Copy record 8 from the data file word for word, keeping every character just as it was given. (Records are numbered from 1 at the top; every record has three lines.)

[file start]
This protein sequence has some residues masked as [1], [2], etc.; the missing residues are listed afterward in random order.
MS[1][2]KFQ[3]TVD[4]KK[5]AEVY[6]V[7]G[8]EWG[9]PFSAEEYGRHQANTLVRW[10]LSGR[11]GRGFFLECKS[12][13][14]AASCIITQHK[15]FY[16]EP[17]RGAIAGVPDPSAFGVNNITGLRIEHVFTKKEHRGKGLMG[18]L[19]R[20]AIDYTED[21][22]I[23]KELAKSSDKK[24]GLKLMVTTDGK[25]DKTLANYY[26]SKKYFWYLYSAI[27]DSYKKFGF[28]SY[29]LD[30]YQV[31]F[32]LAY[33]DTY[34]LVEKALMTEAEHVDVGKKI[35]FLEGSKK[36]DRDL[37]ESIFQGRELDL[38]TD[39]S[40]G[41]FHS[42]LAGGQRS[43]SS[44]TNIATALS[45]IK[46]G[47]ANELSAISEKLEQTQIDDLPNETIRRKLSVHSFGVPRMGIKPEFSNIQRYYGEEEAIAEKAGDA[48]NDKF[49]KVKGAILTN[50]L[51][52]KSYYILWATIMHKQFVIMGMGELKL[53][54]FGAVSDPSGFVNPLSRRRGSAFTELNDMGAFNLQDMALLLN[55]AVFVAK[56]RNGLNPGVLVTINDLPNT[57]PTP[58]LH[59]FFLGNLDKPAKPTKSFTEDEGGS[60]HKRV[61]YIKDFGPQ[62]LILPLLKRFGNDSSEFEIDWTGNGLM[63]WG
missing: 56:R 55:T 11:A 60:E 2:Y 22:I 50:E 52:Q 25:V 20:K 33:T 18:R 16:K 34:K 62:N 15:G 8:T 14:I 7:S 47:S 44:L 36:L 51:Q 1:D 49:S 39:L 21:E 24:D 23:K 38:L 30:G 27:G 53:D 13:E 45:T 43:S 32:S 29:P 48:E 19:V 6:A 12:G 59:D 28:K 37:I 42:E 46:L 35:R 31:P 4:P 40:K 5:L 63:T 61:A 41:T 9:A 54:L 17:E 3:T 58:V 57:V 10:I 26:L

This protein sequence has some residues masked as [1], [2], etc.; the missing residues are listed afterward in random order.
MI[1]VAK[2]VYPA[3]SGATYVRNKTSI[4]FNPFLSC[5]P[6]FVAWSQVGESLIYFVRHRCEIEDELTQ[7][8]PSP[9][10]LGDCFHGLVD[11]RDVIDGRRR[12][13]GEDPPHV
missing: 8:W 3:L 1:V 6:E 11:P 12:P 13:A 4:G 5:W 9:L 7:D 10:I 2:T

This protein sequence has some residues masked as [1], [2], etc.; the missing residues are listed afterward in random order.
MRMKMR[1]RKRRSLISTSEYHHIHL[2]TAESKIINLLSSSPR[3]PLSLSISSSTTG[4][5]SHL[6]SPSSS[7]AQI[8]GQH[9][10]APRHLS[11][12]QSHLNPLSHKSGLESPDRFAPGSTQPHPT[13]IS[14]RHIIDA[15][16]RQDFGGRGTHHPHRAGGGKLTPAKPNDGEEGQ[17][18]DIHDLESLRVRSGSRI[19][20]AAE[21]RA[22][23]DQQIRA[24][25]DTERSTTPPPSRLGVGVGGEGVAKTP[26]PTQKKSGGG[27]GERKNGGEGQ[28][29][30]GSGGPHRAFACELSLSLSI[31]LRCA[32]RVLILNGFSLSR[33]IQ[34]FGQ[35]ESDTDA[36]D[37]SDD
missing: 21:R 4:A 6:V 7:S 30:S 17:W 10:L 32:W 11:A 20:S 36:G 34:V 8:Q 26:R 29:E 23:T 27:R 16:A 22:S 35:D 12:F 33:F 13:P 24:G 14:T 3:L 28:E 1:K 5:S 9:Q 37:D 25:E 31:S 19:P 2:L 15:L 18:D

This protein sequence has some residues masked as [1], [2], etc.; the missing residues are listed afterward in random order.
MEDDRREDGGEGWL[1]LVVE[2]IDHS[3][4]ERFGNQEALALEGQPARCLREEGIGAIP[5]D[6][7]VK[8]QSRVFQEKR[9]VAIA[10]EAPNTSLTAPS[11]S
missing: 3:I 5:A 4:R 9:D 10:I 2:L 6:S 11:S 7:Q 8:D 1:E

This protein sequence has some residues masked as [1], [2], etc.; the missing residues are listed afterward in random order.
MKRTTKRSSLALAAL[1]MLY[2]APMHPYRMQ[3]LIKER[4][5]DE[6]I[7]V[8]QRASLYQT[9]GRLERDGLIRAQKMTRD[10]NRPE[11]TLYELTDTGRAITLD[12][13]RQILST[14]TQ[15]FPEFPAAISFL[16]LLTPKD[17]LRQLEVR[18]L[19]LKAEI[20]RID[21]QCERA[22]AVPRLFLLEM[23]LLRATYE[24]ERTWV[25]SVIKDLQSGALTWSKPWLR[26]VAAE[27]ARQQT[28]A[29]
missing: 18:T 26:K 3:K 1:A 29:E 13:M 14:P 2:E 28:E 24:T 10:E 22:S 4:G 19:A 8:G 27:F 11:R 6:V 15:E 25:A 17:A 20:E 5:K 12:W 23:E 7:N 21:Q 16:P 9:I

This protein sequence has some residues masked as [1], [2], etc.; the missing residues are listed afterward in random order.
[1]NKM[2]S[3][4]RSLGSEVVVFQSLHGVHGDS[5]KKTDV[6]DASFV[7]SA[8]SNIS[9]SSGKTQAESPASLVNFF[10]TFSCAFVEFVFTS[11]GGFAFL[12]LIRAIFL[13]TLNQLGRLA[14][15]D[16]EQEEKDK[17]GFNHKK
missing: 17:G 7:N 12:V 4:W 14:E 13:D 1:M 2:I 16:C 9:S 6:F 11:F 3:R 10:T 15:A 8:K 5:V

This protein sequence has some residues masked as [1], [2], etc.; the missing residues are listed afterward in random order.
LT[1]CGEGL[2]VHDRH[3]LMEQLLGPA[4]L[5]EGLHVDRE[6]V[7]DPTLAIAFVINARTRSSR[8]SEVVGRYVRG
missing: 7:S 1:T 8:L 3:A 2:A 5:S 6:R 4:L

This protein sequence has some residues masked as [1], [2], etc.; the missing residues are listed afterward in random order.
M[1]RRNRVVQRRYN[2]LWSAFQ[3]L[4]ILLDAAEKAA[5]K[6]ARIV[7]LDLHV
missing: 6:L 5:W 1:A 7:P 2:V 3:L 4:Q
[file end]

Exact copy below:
This protein sequence has some residues masked as [1], [2], etc.; the missing residues are listed afterward in random order.
M[1]RRNRVVQRRYN[2]LWSAFQ[3]L[4]ILLDAAEKAA[5]K[6]ARIV[7]LDLHV
missing: 6:L 5:W 1:A 7:P 2:V 3:L 4:Q